It seems like, as Jesus said, in this world, we will always have trouble. Our lives will be punctuated with sorrow and discouragement, pain and fear. And for some, life offers fewer intervals between each onslaught.
Chronicity is a word linked to so many medical disorders: anxiety, arthritis, diabetes, depression. No-one wants to hear it, or live it.
Deprivation has a habit of following people through life no matter their ultimate success. It often comes back to roost in failed relationships or addictive behaviours.
Being busy distracts us from the worst discouragements. We ‘take charge’, ‘think positively’, distract, divert, relax in a world of entertainment and therapies.
But deep in our souls, we hurt.
We go to Church and ask someone to pray – for healing, for a different life, for ‘a breakthrough’, for peace. Some even ask for miracles. After all, If God is worth believing in, surely He can meet these deep human needs?
And yet rarely do we see God respond in the form of miracles, signs and wonders today.
Is He disinterested, bored, angry?
Are we simply lacking in belief?
Or perhaps, He already has provided a solution to all of life’s’ troubles in Jesus.
Through Jesus’ death and vicarious sacrifice for sin, we are offered forgiveness, peace, unconditional love, and eternal life.
Following Jesus does not offer us a way out of life’s troubles, nor does it take away our capacity for human suffering. But it does mean that we suffer differently. We are shown a light-filled path which draws us upward towards the hope of Heaven where there will be no suffering.
“Behold, the dwelling place of God is with man. He will dwell with them, and they will be his people, and God himself will be with them as their God. He will wipe away every tear from their eyes, and death shall be no more, neither shall there be mourning, nor crying, nor pain anymore, for the former things have passed away.”
Revelation 21, 3-4.
A light-filled path through suffering may not be terribly appealing. We want to hear words like heal, cure, recover, and have become conditioned to seek instantaneous solutions and the most efficient and effective remedies.
But often Jesus asks us to embrace our troubles, to endure hardship (2 Timothy 2,3), to suffer with Him (Romans 8,17).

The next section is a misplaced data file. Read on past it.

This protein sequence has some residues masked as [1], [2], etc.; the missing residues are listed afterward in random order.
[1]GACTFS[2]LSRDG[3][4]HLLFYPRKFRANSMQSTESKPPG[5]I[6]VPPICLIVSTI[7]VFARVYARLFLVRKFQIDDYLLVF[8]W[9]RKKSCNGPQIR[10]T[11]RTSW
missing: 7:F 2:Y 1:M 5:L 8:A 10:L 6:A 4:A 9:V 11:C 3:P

His grace is enough (2 Corinthians 12,9).
He has overcome the world, with all of the troubles of mankind (John 16, 33).
Our suffering has a purpose.
Jesus invites us to understand this purpose, the eternal weight of glory He has planned for us.
Hope in Suffering
Hope is a bright blue sky.
A cloudy sky painted with a rainbow
A moonlit sky, casting light over our path, illuminating things previously hidden to us. Hope opens our eyes to the light of eternity and births in us eternal values.
A glimpse of glory.
A life-changing perspective.
To embrace suffering is to learn to live in this light. To allow it to fill the dark places of our minds and hearts each and every day. Eternity seeping into our ordinary.
To grant to those who mourn in Zion, to give them a beautiful headdress instead of ashes, the oil of gladness instead of mourning, the garment of praise instead of a faint spirit; that they may be called oaks of righteousness, the planting of the Lord, that he may be glorified. (Isaiah 61.3)
So we do not lose heart. Though our outer self is wasting away, our inner self is being renewed day by day. For this light momentary affliction is preparing for us an eternal weight of glory beyond all comparison, as we look not to the things that are seen but to the things that are unseen. For the things that are seen are transient, but the things that are unseen are eternal.
2 Corinthians 4:16-18
Faith in suffering
Discouragement tests our faith.
Our faith is precious to God (I Peter 1,6) but must be proved.
Faith begins its journey in our hearts as a flicker. The faint murmuring of those words ‘I believe, Lord, help my unbelief’.
Faith needs fuel, stoked by all kinds of suffering, challenges and grief.
Sometimes, when we look into the eyes of those who have suffered in faith, we see that fire. The witness of a deep faith is authentic and powerful.
Love in suffering
In the waiting, and in the shadows of our suffering God is creating something rather beautiful.
God is perfecting our character with perseverance. A work of love and art. Instant gratification panders to Me, but Jesus knows our ‘Me’ is too self-destructive, too impulsive, far too preoccupied with self to save ourselves. Embracing suffering leads us on a path of dying to self and living for Jesus. Embracing suffering in faith is perhaps the kindest, the easiest, the only way to truly nurture our souls.
Even in the worst of life’s traumas God’s love can reach us, like a blanket of warmth and security in a cold wind. In the generosity and thoughtfulness of family and friends who come alongside. In the beauty of creation which God gently places before us as a daily gift.
In our suffering, God’s love often reaches out to others too. In forgiveness, tolerance and understanding.
I pray that whatever your discouragement, you may find hope, faith and love in Jesus.